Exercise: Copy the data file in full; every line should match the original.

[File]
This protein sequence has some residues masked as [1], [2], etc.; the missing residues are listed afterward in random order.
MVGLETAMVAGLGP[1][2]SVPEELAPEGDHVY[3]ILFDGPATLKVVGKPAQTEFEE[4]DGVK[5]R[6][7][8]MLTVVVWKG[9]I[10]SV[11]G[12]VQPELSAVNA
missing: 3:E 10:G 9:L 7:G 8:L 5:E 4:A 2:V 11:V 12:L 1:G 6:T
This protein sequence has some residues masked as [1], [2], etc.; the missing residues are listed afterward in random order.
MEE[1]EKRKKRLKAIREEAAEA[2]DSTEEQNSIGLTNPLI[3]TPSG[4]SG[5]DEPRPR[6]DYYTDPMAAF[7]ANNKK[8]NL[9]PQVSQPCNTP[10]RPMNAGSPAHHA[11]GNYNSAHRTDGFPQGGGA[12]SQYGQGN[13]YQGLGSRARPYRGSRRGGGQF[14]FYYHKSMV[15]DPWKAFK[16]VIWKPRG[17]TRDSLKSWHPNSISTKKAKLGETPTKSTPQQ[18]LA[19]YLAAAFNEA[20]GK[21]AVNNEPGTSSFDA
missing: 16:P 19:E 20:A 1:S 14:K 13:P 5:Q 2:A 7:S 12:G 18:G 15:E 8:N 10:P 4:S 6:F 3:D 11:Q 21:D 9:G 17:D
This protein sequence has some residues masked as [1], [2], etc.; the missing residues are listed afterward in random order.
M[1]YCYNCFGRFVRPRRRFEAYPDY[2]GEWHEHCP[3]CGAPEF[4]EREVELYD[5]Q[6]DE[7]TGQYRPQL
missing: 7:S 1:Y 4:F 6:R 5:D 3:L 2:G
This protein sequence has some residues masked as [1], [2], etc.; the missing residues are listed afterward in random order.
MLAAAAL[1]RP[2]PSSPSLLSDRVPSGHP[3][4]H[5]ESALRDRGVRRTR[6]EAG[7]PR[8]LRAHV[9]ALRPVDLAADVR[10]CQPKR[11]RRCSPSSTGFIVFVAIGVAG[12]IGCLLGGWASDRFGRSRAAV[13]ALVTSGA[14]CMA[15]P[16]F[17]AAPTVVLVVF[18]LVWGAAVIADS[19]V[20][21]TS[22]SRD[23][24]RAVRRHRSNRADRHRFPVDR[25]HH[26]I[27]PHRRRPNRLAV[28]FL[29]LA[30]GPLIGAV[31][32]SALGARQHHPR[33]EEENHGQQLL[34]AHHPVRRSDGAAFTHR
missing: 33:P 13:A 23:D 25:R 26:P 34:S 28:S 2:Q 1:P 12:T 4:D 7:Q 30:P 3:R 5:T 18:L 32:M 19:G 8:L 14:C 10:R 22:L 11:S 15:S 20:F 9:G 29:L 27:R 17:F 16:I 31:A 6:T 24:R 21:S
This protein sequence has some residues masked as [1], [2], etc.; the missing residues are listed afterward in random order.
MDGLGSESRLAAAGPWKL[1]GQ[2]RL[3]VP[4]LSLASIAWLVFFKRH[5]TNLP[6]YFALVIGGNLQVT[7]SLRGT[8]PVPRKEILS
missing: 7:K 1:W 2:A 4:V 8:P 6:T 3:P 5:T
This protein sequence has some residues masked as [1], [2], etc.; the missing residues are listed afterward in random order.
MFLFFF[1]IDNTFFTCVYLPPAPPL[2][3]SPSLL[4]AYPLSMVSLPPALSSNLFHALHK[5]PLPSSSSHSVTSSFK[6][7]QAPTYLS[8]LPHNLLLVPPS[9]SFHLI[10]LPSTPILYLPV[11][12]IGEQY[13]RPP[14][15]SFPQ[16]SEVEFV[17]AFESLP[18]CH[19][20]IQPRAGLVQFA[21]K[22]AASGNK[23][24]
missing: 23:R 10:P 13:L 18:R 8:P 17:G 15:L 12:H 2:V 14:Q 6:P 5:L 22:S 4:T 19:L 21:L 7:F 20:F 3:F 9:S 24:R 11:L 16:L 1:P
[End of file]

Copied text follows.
This protein sequence has some residues masked as [1], [2], etc.; the missing residues are listed afterward in random order.
MVGLETAMVAGLGP[1][2]SVPEELAPEGDHVY[3]ILFDGPATLKVVGKPAQTEFEE[4]DGVK[5]R[6][7][8]MLTVVVWKG[9]I[10]SV[11]G[12]VQPELSAVNA
missing: 3:E 10:G 9:L 7:G 8:L 5:E 4:A 2:V 11:V 12:L 1:G 6:T
This protein sequence has some residues masked as [1], [2], etc.; the missing residues are listed afterward in random order.
MEE[1]EKRKKRLKAIREEAAEA[2]DSTEEQNSIGLTNPLI[3]TPSG[4]SG[5]DEPRPR[6]DYYTDPMAAF[7]ANNKK[8]NL[9]PQVSQPCNTP[10]RPMNAGSPAHHA[11]GNYNSAHRTDGFPQGGGA[12]SQYGQGN[13]YQGLGSRARPYRGSRRGGGQF[14]FYYHKSMV[15]DPWKAFK[16]VIWKPRG[17]TRDSLKSWHPNSISTKKAKLGETPTKSTPQQ[18]LA[19]YLAAAFNEA[20]GK[21]AVNNEPGTSSFDA
missing: 16:P 19:E 20:A 1:S 14:K 13:P 5:Q 2:A 7:S 12:G 18:G 15:E 8:N 10:P 4:S 6:F 3:D 11:Q 21:D 9:G 17:D
This protein sequence has some residues masked as [1], [2], etc.; the missing residues are listed afterward in random order.
M[1]YCYNCFGRFVRPRRRFEAYPDY[2]GEWHEHCP[3]CGAPEF[4]EREVELYD[5]Q[6]DE[7]TGQYRPQL
missing: 7:S 1:Y 4:F 6:R 5:D 3:L 2:G
This protein sequence has some residues masked as [1], [2], etc.; the missing residues are listed afterward in random order.
MLAAAAL[1]RP[2]PSSPSLLSDRVPSGHP[3][4]H[5]ESALRDRGVRRTR[6]EAG[7]PR[8]LRAHV[9]ALRPVDLAADVR[10]CQPKR[11]RRCSPSSTGFIVFVAIGVAG[12]IGCLLGGWASDRFGRSRAAV[13]ALVTSGA[14]CMA[15]P[16]F[17]AAPTVVLVVF[18]LVWGAAVIADS[19]V[20][21]TS[22]SRD[23][24]RAVRRHRSNRADRHRFPVDR[25]HH[26]I[27]PHRRRPNRLAV[28]FL[29]LA[30]GPLIGAV[31][32]SALGARQHHPR[33]EEENHGQQLL[34]AHHPVRRSDGAAFTHR
missing: 33:P 13:A 23:D 25:R 26:P 34:S 28:S 2:Q 1:P 12:T 4:D 7:Q 30:P 3:R 5:T 18:L 32:M 19:G 8:L 14:C 10:R 22:L 11:S 15:S 20:F 9:G 29:L 27:R 17:F 16:I 31:A 6:T 24:R 21:S
This protein sequence has some residues masked as [1], [2], etc.; the missing residues are listed afterward in random order.
MDGLGSESRLAAAGPWKL[1]GQ[2]RL[3]VP[4]LSLASIAWLVFFKRH[5]TNLP[6]YFALVIGGNLQVT[7]SLRGT[8]PVPRKEILS
missing: 7:K 1:W 2:A 4:V 8:P 6:T 3:P 5:T
This protein sequence has some residues masked as [1], [2], etc.; the missing residues are listed afterward in random order.
MFLFFF[1]IDNTFFTCVYLPPAPPL[2][3]SPSLL[4]AYPLSMVSLPPALSSNLFHALHK[5]PLPSSSSHSVTSSFK[6][7]QAPTYLS[8]LPHNLLLVPPS[9]SFHLI[10]LPSTPILYLPV[11][12]IGEQY[13]RPP[14][15]SFPQ[16]SEVEFV[17]AFESLP[18]CH[19][20]IQPRAGLVQFA[21]K[22]AASGNK[23][24]
missing: 23:R 10:P 13:L 18:R 8:P 17:G 15:L 12:H 2:V 14:Q 6:P 5:L 22:S 4:T 19:L 21:L 7:F 20:F 3:F 9:S 24:R 11:L 16:L 1:P